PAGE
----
Apple has quietly updated its App Store guidelines following the decision to remove several top parental and screen-time control apps from its platform. In April, Apple removed at least 11 of the 17 most popular apps, sparking backlash from developers.
As the company comes closer to an investigation by the Federal Trade Commission (FTC), Apple has now reversed its decision and allowed the apps back into the App Store pending the companies’ agreements to not share or sell users’ data to third-parties.
Apple began making stricter rules on iPhones’ ability to control other smartphones, the use of certain APIs and the release of its own screen-time monitor; however, developers claimed the move were reminiscent of a monopoly and claimed Apple wanted total control over the competition in the App Store.
An Apple spokeswoman told the New York Times that the company has removed some apps because they collect too much user data, which violates the company’s rules.
“We treat all apps the same, including those that compete with our own services,” the Apple spokeswoman told the New York Times. “Our incentive is to have a vibrant app ecosystem that provides consumers access to as many quality apps as possible.”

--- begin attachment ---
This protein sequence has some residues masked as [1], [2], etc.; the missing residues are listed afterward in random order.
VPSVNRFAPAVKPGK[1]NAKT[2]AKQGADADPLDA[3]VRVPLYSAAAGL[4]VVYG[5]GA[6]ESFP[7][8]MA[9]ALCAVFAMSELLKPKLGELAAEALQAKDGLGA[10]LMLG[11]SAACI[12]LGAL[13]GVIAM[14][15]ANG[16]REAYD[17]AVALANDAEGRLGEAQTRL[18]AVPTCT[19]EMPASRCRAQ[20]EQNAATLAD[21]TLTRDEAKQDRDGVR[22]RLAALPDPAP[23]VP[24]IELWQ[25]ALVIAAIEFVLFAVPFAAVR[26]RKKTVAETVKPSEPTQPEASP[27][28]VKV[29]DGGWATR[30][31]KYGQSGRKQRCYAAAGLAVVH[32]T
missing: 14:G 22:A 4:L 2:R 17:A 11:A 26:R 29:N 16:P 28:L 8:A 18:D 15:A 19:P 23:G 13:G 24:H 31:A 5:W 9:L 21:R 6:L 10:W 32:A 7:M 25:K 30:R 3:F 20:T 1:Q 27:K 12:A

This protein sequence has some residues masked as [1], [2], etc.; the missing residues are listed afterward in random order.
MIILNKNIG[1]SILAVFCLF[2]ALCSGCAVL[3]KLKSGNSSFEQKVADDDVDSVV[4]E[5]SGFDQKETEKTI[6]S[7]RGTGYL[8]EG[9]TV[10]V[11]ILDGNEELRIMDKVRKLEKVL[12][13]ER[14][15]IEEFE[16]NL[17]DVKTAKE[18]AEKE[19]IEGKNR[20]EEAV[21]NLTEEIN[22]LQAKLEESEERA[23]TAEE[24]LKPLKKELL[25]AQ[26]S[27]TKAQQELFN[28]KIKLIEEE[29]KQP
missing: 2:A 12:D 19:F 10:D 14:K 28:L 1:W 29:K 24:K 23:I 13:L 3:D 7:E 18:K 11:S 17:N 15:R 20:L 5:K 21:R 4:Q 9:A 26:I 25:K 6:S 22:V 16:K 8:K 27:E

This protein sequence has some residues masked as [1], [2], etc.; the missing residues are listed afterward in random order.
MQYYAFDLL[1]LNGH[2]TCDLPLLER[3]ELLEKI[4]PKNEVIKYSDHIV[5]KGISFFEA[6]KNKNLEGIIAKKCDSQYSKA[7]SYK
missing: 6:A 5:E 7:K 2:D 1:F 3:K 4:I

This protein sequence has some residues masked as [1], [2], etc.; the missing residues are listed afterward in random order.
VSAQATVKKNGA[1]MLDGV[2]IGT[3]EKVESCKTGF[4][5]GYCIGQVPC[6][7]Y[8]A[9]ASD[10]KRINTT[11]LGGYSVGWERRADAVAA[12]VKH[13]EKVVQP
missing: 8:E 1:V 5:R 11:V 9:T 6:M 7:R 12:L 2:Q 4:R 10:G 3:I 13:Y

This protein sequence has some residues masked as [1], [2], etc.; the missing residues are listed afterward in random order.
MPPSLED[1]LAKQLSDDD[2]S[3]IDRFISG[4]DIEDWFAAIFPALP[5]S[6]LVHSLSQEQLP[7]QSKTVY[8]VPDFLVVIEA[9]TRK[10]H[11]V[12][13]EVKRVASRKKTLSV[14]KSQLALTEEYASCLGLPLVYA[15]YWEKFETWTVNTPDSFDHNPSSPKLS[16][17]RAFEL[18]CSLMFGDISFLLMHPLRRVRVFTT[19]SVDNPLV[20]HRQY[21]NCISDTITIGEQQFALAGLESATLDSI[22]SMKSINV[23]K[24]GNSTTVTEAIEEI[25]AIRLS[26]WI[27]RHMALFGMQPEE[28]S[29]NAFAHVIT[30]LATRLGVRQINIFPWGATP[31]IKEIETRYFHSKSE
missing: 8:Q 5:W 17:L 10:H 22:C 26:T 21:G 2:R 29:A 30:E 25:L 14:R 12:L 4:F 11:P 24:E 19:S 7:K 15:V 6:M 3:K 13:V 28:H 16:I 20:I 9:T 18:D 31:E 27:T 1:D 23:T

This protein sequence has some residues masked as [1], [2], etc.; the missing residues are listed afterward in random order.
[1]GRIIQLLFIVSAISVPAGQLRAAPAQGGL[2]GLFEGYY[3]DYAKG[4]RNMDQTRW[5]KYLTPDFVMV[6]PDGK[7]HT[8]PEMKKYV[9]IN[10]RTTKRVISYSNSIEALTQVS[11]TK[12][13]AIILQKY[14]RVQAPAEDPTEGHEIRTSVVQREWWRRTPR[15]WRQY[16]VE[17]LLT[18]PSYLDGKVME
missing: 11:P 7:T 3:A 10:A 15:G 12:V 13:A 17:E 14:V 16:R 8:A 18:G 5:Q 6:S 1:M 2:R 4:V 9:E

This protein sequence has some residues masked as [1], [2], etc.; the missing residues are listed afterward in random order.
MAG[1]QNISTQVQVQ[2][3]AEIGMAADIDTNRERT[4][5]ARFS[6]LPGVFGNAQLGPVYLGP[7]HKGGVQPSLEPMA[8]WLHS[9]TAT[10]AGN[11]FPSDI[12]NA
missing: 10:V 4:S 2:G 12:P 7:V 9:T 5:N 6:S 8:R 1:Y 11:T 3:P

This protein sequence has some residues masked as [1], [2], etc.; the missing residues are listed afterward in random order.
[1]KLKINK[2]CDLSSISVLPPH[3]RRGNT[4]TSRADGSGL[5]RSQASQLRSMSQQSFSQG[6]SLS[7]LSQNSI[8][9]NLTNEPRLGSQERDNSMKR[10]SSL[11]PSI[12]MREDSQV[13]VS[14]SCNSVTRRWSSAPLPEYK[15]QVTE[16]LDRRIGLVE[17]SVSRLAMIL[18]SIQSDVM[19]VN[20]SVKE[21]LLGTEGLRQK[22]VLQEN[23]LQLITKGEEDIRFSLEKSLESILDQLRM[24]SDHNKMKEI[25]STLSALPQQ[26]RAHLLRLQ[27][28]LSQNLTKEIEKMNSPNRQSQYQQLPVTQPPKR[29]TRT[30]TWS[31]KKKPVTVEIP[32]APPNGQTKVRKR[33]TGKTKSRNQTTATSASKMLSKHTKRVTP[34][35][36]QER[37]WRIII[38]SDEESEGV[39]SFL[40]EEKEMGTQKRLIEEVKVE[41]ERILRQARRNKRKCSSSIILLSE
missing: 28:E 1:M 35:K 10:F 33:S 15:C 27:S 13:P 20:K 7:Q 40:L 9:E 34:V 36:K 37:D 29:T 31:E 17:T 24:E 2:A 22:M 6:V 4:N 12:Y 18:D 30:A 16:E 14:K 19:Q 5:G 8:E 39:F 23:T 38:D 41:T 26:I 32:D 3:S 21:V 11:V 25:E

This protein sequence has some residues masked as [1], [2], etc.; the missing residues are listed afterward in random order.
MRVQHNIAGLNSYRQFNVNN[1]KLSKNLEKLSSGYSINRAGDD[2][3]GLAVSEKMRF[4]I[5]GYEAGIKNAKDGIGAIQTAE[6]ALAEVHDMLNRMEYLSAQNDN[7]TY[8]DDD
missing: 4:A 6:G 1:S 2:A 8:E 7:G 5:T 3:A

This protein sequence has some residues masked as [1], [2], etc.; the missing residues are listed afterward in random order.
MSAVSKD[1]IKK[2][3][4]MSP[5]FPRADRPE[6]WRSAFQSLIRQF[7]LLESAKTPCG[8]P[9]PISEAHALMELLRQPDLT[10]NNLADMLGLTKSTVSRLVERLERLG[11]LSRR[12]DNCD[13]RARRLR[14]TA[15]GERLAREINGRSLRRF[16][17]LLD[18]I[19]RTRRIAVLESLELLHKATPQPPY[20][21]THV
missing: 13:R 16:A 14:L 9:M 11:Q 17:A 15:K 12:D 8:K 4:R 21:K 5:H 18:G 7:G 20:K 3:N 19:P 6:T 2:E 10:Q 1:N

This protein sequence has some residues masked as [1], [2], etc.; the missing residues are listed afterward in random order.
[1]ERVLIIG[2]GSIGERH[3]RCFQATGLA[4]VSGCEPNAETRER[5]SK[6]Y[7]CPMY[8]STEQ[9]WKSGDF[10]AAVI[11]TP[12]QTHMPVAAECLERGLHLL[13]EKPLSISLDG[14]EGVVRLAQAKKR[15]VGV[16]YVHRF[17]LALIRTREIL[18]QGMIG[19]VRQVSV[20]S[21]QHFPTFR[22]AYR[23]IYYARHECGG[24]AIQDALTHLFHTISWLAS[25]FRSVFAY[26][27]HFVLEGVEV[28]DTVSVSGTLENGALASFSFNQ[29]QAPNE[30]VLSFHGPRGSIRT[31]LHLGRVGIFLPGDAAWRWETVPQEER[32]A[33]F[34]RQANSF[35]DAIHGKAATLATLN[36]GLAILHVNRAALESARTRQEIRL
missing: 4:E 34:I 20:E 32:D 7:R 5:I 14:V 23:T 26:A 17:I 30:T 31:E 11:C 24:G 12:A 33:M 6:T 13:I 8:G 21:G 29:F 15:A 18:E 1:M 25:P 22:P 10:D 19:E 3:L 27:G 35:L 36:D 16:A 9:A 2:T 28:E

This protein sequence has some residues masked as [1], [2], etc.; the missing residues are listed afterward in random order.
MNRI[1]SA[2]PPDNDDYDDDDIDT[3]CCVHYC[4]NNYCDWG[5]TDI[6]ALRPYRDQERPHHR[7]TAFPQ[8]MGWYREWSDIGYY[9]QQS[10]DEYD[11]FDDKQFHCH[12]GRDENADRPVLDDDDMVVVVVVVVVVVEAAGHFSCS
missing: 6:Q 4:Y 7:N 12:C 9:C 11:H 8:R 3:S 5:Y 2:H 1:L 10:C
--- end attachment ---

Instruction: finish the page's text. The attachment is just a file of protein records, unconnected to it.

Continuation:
In an attempt to avoid data and privacy issues, the company has run into problems with the FTC. Apple’s new guidelines allow many of the apps that were once deleted back into the App Store, but continue to have strict rules around data privacy shared through kid-focused apps.
“In order to help keep kids’ data private, apps in the kids category and apps intended for kids cannot include third-party advertising or analytics software and may not transmit data to third parties,” Apple said in a blog post.
Apps must comply to the new rules by September 3. The company also updated its policies surrounding Mobile device management (MDM), requiring developers to request the MDM capability. Only commercial enterprises, such as business organizations, educational institutions, or government agencies would be offered the capabilities. Companies using MDMs for parental controls would be approved in limited cases.
This is a major win for companies looking to keep their place in the App Store. As Apple builds out more guidelines to protect itself from further privacy issues, the company will have to navigate the fine line between being strict and being a monopoly.